As if all that weren't enough, he happened to die the same day as my father, just 26 years later. There must be something about December 8th...heaven seems to need good folks to join the ranks that day. May his soul and his spirit enjoy the fruits of his labors, and rejoice in the ultimate happiness. Give 'em hell, Bill. Merry Christmas.
I found out about Father Bill's death from a very good friend of mine. We both remembered how the last time we saw Father Bill, she and her ballet folklórico danced at one of the UFW fundraisers where Fr. Bill always started the program with a prayer. We were so happy to see him right after he got out of the federal prison. I gave him a big hug and thanked him for all the great work he did. When we were planning our César E. Chávez Legacy Award breakfast, I was shocked because he gave a committee member the keys to the church and his truck and said "take as many tables and chairs as you need".
This friend of mine related to me that when she was looking for a priest to baptize her child, someone recommended Father Bill. However, that person warned her to call St. Joseph the Worker first to make sure Fr. Bill wasn't in jail.
At one of our UFW events, Fr. Bill, accompanied by Fr. Vitale, came up to the table where we had the food and said, "This is the most delicious tamale I've ever tasted, who made it?" I explained to him that it was actually called "vegetarian pibíl". He asked me to thank the person who made the pibíl and to please let them know how much he loved the "tamale". Fr. Vitale agreed. Fr. Vitale was especially pleased because it was meatless as he is vegetarian.
I also remember at our various UFW events, how he enchanted us with his stories. When Dolores Huerta and Richard Chávez were honored at Mr. E's in Alameda, Fr. Bill had us all laughing with his stories about Dolores and Richard.
I feel that I was truly blessed to have met Fr. Bill. He was such a beautiful person and we will missed him very much.
Fr. Bill, gracias por tener un gran corazón. (Fr. Bill, thank you for being so good-hearted).
I met Father Bill well over 30 years ago when I was a kid. He was friends with my Aunt and her family, and was at a lot of our extended family events. We called him O.D. My own family didn't attend church, except for a few unpleasant years. We never had a meaningful relationship with the priest at our church, anyway. So O.D. was our priest when we needed one, and our friend. He presided over my Grandparent's renewal of their vows on their 50th wedding anniversary. And their funerals, and that of my brother. He was a wonderful, moving speaker.
When I was "saved" as I called it then, at age thirteen, I got into a few doctrinal disputes with the good Father. To me, it seemed so important to believe the right things, and O.D. didn’t, at least at that time. But he was always doing what was right. And challenging others to do the same. He'll always have my admiration, and I'll remember him when I read, "For anyone who does not love his brother, whom he has seen, cannot love God, whom he has not seen. And he has given us this command: Whoever loves God must also love his brother." I John 4:20,21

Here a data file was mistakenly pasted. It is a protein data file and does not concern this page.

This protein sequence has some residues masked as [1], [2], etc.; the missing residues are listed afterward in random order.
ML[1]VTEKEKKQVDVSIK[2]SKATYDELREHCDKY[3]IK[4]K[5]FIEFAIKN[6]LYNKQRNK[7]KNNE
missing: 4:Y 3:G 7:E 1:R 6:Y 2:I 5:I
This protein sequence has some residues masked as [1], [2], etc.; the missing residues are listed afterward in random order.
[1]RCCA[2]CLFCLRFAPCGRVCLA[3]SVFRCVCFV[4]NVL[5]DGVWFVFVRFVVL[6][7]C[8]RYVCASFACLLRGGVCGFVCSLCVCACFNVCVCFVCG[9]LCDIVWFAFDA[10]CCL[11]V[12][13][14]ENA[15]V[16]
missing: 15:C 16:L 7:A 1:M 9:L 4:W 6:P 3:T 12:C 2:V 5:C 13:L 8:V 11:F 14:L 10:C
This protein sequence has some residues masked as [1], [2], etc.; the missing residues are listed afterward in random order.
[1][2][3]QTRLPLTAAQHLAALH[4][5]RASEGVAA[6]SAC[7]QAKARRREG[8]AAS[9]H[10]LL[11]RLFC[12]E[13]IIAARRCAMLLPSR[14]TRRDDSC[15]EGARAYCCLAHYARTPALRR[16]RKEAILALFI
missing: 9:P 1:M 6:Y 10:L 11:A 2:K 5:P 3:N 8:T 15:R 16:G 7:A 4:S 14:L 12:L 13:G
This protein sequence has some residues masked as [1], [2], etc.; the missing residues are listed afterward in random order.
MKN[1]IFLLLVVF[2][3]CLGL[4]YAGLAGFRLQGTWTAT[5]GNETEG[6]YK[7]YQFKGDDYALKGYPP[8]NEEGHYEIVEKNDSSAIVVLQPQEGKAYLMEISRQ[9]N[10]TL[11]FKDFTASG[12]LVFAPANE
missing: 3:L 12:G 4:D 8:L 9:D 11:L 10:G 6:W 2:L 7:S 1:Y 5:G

I hadn't heard about his death until I tuned into KPFA just as they were starting to air his memorial service. There I was, driving around, and crying over O.D., who I haven't seen in almost 20 years. How his family and good friends must be grieving, if I who knew him so peripherally am. Bye O.D.! Say Hi to Jesus for us.
Been listening to Fr. Bill most often on KPFA the last two years and most recently last week when he referred to Bush as the Anti-Christ. He moved me to drive by St. Joseph three Sundays ago on the thought that this could be the church for me to rejoin my Catholic pacifist roots, slowly severed by family duties and loss of faith in the Hierarchy. I was deterred that Sunday by a large wedding gathering which I didn't want to crash. Just this week I made contact with a fairly conservative Catholic buddy in Moraga who was making copies of Fr. Bill's obituary notes and he told me he'd had Bill over for dinner on Friday and was shocked to hear of his passing on Monday. Bill came of course from an era which many of us can recall when Calif. was not so polarized and many old Democratic socialists were still holding office in both Alameda and Contra Costa, and where I grew up hearing both my liberal and conservative neighbors hashing things out over Dinner. So it is that I came to find that this Conservative friend of mine had grown up going to school with Bill and his sister, and were carrying out tradition having dinner the Friday before he died. I asked him how he felt about hanging out with a Jail bird, and he laughed out loud and said he'd never known Bill to be any kind of a Diplomat. So I've missed my chance to meet this remarkable man in the flesh and I'm Disappointed, but I am still moved to come to St. Joseph, soon and explore how I might strengthen my faith through some form of service, thereby meeting Father bill in spirit, and meeting some of his many "partners in crime"
Bless you all,
Haiku for a great soul -
I did not know him
still his spirit inspires me:
walk the talk of truth
I invite you to share you thoughts, stories (the more irreverent, the better!), reflections.... Just click on the ‘quill’ below. All the postings will be done by hand, so they may not get up right away.
Daniel ben Avram